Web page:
Shore Break brings to life research drawn on by writer and performer Chris Pitman with those who find themselves isolated and living solitary existences in remote locations; those living on the fringe of society, in areas such as campgrounds and regional areas along the coast.
Pitman used the conversations and experiences of these people to construct an exceptional one-hander, beautifully directed by Chelsea Griffith and presented by ninetyfive.theatre and Brink Productions.
Ushered into the theatre, the audience were seated upstage, intimately face to face with the actor with an unpretentious black backdrop where the auditorium would be.
A minimal set including a sisal rug depicting the desert dunes with Pitman already present. His un-named character opens with a poem – one he explains that he was forced to learn by his old schoolteacher and can’t ever forget.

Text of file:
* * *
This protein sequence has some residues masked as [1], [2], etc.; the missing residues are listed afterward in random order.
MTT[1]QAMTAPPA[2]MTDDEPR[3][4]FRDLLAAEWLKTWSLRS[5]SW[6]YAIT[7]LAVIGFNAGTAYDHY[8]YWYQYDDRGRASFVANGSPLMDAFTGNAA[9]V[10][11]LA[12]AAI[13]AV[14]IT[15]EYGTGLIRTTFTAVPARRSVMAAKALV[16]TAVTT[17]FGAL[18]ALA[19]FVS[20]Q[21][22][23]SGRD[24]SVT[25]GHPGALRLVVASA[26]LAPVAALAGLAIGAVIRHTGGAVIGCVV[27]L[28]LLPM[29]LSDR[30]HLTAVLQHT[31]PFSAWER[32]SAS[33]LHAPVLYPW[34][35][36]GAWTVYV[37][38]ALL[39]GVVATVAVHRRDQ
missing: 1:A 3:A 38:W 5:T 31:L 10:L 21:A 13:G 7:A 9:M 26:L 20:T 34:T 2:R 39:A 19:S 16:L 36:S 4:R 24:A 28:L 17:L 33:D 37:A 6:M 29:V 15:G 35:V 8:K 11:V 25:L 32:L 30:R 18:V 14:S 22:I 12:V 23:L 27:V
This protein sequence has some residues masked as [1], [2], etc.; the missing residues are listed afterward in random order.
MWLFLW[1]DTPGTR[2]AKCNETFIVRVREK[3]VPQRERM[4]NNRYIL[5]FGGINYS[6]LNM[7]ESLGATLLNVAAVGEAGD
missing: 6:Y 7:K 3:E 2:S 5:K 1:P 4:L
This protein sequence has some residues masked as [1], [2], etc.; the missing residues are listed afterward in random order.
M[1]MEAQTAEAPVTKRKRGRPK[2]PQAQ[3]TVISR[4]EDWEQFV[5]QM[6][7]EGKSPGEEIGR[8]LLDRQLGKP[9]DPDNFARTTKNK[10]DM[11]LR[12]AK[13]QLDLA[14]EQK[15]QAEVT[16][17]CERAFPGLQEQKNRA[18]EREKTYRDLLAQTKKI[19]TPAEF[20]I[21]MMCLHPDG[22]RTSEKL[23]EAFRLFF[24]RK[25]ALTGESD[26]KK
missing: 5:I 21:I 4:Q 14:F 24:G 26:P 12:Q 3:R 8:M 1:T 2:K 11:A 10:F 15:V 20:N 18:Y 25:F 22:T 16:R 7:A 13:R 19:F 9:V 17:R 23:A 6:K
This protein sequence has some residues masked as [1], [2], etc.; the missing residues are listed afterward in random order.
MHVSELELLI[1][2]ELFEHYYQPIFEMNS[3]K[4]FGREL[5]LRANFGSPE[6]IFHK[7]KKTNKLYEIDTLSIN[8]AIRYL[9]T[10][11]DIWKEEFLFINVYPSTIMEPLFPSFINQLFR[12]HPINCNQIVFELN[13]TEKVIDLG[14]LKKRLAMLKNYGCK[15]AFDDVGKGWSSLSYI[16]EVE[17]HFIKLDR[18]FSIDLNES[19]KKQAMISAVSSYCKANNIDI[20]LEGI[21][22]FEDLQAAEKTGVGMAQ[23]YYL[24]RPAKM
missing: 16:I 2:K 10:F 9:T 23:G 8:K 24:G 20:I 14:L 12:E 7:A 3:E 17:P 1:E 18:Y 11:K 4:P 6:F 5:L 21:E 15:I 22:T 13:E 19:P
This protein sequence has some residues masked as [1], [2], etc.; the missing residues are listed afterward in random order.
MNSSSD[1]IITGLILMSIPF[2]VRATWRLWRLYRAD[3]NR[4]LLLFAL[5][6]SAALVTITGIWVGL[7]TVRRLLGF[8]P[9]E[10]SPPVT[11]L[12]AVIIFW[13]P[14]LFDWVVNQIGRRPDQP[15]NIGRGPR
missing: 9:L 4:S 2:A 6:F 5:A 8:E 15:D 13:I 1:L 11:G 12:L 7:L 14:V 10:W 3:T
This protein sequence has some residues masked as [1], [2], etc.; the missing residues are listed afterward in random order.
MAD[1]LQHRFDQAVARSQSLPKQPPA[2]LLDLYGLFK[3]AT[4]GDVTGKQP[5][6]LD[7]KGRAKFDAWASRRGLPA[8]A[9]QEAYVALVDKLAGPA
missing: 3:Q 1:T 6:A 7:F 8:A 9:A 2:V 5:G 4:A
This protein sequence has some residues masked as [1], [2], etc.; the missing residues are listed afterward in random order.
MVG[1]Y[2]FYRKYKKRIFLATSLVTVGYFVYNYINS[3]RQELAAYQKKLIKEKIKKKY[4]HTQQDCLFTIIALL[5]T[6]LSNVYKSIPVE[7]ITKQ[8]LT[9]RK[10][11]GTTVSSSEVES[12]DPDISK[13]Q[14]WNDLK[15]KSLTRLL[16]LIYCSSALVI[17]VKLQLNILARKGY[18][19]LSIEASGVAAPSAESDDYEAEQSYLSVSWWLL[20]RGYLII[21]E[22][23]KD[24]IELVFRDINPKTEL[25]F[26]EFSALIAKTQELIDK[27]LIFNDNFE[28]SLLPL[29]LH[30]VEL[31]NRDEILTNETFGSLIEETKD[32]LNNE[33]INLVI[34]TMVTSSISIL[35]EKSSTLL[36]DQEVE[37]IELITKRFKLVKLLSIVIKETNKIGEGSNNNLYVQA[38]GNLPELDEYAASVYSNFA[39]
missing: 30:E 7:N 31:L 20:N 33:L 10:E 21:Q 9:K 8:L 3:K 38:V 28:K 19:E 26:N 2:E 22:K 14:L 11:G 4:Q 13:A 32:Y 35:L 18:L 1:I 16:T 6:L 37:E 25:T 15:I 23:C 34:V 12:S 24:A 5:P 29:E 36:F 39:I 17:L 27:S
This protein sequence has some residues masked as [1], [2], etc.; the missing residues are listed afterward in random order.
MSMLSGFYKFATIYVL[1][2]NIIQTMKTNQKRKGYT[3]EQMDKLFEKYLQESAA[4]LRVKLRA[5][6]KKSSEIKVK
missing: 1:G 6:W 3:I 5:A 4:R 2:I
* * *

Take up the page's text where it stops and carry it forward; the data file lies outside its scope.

Verbose and descriptive as he illustrates the many characters of his story; his chain-smoking mother, ocean loving alcoholic father, gang leader school friend, his sincere English teacher and ‘live in the present’ girlfriend – we are engrossed and plunged into the story of his detached childhood, bullied teen years and lonely adulthood.
Pitman’s incredible nuances and authentic mannerisms, along with his knowing observe and convincing carnality established a complex story about a simple life.
His descriptive and magnificent writing allowed the audience to visualise every detail of every character he was shaping.
Verbose monologues that were at times equally elevated, and Australian in vernacular were deeply affecting, real and authentic.
He had us all by both the jugular and heart strings.
Every word was spoken with utter intent, significance, and purpose – not one word wasted. All had weight and worth.
Pitman’s writing is evocative, perceptive, and profound drawing the audience into his character’s illiterate world and making them feel the full weight of his anguish and heartbreak.
Shore Break is a beautifully crafted, poignant and a thought-provoking piece of theatre that showcases Pitman’s storytelling power.
I implore you, do not miss it.